Future Ethanol Growth Not Responsible For Increasing Gas Prices

Oil company officials have recently made comments attempting to blame current high gas prices on their concern over future ethanol growth.  The petroleum industry’s latest attack on ethanol is a rather preposterous attempt to blame ethanol for petroleum’s failure to meet the growing energy needs of the U.S.

In recent quarters, the petroleum sector has justified record profits by saying most of the money is being reinvested into increased exploration and production.  But now they are saying that this hasn’t happened, and they don’t plan for it to happen in the future.  Isn’t that the real story here?

Last spring when oil companies shorted the fuel supply by eliminating MTBE, gas prices went up and they complained that there wasn’t enough ethanol.  Now these companies are saying that they’re afraid to expand because ethanol is getting too big.  Which is it?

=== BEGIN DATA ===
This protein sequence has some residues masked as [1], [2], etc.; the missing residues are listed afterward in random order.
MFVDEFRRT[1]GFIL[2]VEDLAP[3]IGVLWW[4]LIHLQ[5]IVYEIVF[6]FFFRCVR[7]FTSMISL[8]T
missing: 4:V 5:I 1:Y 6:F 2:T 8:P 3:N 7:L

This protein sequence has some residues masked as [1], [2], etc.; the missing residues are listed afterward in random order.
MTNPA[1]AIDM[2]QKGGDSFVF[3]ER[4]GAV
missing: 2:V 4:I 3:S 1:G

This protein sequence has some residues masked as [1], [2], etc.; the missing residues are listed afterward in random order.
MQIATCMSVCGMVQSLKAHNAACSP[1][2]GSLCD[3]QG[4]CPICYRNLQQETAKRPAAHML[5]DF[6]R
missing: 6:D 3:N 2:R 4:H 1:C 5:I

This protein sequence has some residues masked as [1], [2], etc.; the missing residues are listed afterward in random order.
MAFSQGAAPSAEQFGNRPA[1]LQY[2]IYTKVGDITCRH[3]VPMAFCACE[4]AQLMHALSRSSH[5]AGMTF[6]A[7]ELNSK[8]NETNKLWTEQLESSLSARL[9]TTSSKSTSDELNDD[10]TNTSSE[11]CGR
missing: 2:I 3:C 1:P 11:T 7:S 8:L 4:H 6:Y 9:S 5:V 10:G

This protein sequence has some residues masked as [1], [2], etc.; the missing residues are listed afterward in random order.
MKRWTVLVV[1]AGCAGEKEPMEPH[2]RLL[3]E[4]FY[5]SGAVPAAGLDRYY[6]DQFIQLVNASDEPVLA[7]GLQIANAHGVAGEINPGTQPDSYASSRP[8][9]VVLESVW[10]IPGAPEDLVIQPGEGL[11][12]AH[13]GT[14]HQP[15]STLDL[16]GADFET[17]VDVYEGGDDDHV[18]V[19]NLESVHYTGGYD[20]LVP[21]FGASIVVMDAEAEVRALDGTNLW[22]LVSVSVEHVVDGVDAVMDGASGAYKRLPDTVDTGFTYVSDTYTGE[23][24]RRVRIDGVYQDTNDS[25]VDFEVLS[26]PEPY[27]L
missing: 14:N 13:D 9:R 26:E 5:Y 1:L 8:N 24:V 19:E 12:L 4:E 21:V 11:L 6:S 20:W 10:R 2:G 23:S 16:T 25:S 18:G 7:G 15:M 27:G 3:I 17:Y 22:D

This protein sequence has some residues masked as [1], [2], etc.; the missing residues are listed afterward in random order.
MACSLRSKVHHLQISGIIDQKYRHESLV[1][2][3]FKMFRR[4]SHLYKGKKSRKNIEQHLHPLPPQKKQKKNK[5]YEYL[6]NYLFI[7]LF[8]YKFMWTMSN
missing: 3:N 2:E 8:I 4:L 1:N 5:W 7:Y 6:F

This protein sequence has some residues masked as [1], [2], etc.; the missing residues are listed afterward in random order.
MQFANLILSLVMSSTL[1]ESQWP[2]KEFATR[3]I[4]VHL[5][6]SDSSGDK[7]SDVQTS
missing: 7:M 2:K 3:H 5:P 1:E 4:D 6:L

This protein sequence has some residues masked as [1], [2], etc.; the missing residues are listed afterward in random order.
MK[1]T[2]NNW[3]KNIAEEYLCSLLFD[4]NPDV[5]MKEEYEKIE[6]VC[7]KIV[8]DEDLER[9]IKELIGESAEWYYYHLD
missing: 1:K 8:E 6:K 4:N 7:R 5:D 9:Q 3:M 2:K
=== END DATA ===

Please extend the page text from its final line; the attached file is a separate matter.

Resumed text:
In hearings before Congress last year, oil company heads told of plans to increase fuel production by expanding refinery capacity by up to 1.8 million barrels per day – an increase of 10 percent over 5 years.

Prior to these comments, the oil industry has expressed a very different opinion of the size and scope of the ethanol industry – voicing concerns that ethanol production will never be big enough to meet the oil industry’s demand.

While the petroleum industry defends its very profitable status quo, the farmers and businesses comprising the U.S. ethanol industry are taking action to do something about America’s energy supply situation – producing a clean, renewable, homegrown alternative fuel.  Ethanol is part of the solution, and petroleum’s attempts to claim otherwise should be taken with a very large grain of salt.